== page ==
"Gasoline or diesel?" It's often the first choice a fleet manager runs into when purchasing new commercial vehicles. If you're a fleet manager in the market for used commercial vehicles, the choice between diesel and gas engines could have a significant impact on your company. The following describes some of the advantages and disadvantages of choosing diesel or gasoline power for your next commercial vehicle.
Choosing Diesel Engines
In recent years, diesel engines have been the prime choice for many a commercial fleet thanks to several key factors: better torque, increased longevity and better fuel economy.
Thanks to fundamental differences in how diesel and gas engines burn their fuels, diesel engines are able to produce higher amounts of torque at lower RPMs than most gas engines. This makes diesel engines ideal for commercial vehicles that are designed for pulling and/or hauling heavy loads and traveling up steep grades and hilly terrain.
Diesel engines also tend to be longer-lived than similar gas engines. The compression-ignition cycle of a typical diesel engine demands components that are specifically designed to handle the increased stresses created by the higher compression ratio. It also helps that diesel fuel is a better lubricant than gasoline, allowing it to reduce wear and tear on piston rings, cylinder walls and other components. As a result, it's not uncommon for commercial diesel engines to reach 1,000,000 miles before requiring a rebuild.
Diesel engines have traditionally held the advantage when it comes to fuel efficiency. The U.S. Department of Energy notes that a diesel vehicle can get up to 35 percent better fuel economy than a similar gas-powered vehicle. For fleets in need of heavy hauling vehicles, the increased fuel efficiency could net tremendous savings in your fuel budget.
Choosing Gasoline Engines
Cost has traditionally been a major factor in choosing gasoline engines for commercial vehicle fleets. For instance, gas-powered vehicles tend to have lower MSRPs than their diesel counterparts when new. Factor in depreciation and this often translates to greater savings in the used commercial vehicle market. The lower initial purchase price could play a big role in influencing your commercial fleet choice.
Gas engines might not have the sheer strength or longevity of their diesel counterparts, but they do make up for those traits in the form of lower maintenance costs. Not only do most gas engine components cost less than similar parts designed for diesel engines, but the labor costs are usually lower.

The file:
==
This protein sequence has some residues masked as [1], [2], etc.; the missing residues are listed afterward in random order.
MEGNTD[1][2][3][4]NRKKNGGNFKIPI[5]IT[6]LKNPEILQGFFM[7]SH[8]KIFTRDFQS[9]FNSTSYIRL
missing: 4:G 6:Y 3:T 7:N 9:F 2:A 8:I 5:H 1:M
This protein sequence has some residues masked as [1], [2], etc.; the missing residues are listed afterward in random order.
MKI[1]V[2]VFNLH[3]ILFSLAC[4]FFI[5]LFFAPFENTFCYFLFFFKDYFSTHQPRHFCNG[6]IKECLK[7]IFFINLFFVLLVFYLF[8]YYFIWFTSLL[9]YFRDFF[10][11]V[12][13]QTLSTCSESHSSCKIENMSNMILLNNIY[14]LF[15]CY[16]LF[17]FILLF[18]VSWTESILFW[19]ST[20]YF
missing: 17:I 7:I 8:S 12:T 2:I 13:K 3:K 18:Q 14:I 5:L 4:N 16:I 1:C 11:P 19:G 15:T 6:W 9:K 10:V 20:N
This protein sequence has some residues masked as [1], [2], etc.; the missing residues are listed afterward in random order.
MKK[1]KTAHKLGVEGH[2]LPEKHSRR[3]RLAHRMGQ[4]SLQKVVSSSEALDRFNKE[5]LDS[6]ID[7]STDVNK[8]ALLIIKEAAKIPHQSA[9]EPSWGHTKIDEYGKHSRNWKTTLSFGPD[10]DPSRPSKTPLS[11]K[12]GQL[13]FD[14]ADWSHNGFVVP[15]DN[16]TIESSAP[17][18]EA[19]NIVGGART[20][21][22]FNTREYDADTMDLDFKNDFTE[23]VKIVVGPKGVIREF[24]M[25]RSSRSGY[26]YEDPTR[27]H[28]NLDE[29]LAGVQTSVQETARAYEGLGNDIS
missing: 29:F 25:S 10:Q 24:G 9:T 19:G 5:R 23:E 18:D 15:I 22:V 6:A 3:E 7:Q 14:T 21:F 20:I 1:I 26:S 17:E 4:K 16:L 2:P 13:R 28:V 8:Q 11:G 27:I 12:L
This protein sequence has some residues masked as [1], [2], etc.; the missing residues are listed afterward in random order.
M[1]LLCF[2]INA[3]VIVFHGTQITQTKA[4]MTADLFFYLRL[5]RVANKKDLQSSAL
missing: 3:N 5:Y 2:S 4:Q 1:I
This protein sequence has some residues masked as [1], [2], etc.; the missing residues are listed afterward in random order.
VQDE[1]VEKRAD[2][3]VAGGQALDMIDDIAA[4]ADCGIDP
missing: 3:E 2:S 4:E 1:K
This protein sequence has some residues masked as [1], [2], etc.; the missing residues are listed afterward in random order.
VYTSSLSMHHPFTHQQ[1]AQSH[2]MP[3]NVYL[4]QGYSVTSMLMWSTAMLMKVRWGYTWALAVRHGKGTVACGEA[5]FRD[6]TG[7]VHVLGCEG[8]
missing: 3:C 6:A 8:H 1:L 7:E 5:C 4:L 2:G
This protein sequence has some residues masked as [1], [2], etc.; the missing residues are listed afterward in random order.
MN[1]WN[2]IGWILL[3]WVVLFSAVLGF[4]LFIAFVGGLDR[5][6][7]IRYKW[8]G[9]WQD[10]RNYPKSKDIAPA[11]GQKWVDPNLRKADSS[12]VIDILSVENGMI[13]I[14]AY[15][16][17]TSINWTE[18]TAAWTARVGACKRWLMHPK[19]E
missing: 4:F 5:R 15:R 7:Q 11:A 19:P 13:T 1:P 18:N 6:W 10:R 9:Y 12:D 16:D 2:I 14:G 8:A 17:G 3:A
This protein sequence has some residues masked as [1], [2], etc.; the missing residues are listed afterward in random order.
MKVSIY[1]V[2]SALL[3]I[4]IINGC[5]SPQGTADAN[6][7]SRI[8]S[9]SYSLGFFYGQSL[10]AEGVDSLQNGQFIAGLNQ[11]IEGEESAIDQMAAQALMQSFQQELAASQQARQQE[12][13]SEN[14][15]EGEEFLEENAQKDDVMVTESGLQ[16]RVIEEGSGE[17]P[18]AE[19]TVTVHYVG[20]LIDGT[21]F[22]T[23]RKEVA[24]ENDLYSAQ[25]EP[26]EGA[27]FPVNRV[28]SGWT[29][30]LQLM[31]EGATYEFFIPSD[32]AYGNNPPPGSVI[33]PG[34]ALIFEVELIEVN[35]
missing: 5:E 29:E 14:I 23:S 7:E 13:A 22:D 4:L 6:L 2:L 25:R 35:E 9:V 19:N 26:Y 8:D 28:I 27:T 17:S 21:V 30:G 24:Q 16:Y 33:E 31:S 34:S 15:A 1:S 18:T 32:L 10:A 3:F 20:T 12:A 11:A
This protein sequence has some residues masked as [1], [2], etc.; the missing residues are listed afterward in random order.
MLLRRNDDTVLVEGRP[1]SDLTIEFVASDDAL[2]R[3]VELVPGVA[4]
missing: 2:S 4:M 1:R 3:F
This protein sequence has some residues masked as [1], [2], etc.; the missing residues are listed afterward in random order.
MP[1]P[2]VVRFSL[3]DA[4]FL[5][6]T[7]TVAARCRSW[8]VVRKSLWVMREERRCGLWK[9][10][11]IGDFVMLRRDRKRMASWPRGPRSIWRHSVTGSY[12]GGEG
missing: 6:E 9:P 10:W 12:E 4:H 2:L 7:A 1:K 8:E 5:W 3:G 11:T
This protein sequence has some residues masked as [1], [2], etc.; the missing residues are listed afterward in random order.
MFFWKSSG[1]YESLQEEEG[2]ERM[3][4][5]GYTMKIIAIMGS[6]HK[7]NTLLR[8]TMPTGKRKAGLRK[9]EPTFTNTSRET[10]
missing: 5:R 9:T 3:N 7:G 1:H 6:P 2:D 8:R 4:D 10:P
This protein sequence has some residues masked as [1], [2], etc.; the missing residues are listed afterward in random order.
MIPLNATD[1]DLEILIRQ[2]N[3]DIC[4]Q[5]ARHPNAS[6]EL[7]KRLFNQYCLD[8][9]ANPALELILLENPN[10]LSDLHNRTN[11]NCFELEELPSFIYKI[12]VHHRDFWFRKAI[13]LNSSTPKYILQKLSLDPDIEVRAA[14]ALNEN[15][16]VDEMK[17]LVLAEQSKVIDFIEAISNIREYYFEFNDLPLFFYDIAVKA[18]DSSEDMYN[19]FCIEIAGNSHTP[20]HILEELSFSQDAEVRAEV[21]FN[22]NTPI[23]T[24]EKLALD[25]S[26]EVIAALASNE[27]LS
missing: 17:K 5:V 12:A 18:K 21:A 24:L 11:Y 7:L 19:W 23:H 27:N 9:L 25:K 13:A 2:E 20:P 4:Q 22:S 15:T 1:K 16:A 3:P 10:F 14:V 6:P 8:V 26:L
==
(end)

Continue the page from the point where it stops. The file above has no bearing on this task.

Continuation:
On the other hand, the lower short and long-term costs of gas engine maintenance could be offset by shorter replacement intervals, especially if the vehicle is closer to the end of its serviceable life than expected. Knowing the previous maintenance history of your potential purchase can be a big help in choosing the right vehicle.
Diesel fuel itself doesn't come cheap in spite of offering better fuel efficiency. The average cost-per-gallon for diesel fuel has remained historically higher than that of gasoline, largely due to strong commercial demand and occasionally constrained supplies. For this reason, it's important to consider how you use your commercial fleet – diesel fuel packs a solid punch for heavy haulage, but the lower overall cost of gasoline often makes operating gas-powered fleets less expensive, even with a slight reduction in fuel economy.
In addition to the above, there are also several other factors that will have an impact on your ultimate purchasing decision:
- Your current fleet – If you already have a fleet of diesel vehicles, it may not make sense to add gas vehicles to the mix unless those vehicles are simply not available with similar diesel powerplants.
- Your operating budget – Your overall budget for purchasing and maintaining your commercial fleet could also impact your vehicle choices.
- Maintenance experience – It's important to consider how much experience your repair staff has with gas or diesel engines.
- Life cycle – Life cycles can also impact your engine choices. For instance, government fleets are often replaced on a fixed schedule, whereas many privately-owned fleets keep their vehicles for as long as possible.
- Resale value – Traditionally, diesel vehicles have enjoyed higher resale values than their gas-powered counterparts. The ability to recoup part of the premium should also factor into your purchasing decision.
Keeping these considerations in mind can help you make the best possible choice for your commercial vehicle fleet from a company like http://www.arrowtruck.com/.